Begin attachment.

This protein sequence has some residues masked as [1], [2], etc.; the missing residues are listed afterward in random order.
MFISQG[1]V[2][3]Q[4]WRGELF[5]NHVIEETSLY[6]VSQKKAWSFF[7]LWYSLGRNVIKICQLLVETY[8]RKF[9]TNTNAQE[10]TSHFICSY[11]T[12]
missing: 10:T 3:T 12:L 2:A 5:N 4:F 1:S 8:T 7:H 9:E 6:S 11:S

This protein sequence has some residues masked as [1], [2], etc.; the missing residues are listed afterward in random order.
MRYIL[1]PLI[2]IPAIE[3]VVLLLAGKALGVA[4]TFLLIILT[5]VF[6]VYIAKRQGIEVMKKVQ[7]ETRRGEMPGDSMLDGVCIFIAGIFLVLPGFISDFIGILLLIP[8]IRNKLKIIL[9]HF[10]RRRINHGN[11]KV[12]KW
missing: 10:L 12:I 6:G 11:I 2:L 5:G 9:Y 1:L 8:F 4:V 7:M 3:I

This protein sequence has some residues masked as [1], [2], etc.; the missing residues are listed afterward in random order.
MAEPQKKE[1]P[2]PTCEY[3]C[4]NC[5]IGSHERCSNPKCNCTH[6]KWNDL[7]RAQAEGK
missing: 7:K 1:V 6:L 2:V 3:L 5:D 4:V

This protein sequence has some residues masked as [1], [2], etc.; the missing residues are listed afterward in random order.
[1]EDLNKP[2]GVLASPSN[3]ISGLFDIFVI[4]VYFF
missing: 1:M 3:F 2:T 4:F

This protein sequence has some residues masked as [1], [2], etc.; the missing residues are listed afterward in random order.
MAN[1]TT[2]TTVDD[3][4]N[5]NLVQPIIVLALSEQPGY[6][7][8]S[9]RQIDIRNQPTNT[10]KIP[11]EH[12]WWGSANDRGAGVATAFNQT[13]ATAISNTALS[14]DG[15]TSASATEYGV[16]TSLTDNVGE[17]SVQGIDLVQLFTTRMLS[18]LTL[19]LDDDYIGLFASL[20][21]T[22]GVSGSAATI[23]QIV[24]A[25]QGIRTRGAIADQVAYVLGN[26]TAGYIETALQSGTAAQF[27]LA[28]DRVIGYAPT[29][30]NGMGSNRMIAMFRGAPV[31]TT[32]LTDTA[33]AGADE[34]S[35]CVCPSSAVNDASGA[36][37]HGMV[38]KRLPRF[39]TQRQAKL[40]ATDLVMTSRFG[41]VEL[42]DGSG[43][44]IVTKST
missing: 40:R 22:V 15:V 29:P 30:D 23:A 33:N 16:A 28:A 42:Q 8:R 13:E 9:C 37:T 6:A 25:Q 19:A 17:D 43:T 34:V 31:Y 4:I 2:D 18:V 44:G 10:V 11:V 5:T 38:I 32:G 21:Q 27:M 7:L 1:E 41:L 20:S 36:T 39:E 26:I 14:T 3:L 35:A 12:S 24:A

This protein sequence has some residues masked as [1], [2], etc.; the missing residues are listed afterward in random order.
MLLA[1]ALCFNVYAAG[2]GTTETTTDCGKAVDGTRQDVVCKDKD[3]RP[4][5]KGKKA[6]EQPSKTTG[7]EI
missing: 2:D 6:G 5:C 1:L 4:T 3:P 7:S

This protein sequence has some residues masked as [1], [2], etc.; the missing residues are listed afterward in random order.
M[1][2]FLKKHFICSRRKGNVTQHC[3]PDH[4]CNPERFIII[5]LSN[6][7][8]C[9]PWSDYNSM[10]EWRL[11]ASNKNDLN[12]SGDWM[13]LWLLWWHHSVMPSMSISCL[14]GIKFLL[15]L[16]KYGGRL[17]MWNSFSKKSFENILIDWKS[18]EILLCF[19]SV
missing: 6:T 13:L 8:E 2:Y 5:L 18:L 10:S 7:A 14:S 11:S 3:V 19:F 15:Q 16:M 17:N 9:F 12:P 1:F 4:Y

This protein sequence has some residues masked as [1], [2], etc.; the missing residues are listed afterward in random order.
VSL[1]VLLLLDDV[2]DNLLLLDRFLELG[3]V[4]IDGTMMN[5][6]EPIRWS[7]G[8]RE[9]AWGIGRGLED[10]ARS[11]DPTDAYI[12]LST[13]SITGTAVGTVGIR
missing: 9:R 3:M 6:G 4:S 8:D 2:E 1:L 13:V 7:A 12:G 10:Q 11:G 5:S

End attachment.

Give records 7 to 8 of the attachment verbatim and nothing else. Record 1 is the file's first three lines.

This protein sequence has some residues masked as [1], [2], etc.; the missing residues are listed afterward in random order.
M[1][2]FLKKHFICSRRKGNVTQHC[3]PDH[4]CNPERFIII[5]LSN[6][7][8]C[9]PWSDYNSM[10]EWRL[11]ASNKNDLN[12]SGDWM[13]LWLLWWHHSVMPSMSISCL[14]GIKFLL[15]L[16]KYGGRL[17]MWNSFSKKSFENILIDWKS[18]EILLCF[19]SV
missing: 6:T 13:L 8:E 2:Y 5:L 18:L 10:S 7:A 14:S 11:S 3:V 19:F 15:Q 16:M 17:N 9:F 12:P 1:F 4:Y

This protein sequence has some residues masked as [1], [2], etc.; the missing residues are listed afterward in random order.
VSL[1]VLLLLDDV[2]DNLLLLDRFLELG[3]V[4]IDGTMMN[5][6]EPIRWS[7]G[8]RE[9]AWGIGRGLED[10]ARS[11]DPTDAYI[12]LST[13]SITGTAVGTVGIR
missing: 9:R 3:M 6:G 4:S 8:D 2:E 1:L 13:V 7:A 12:G 10:Q 11:G 5:S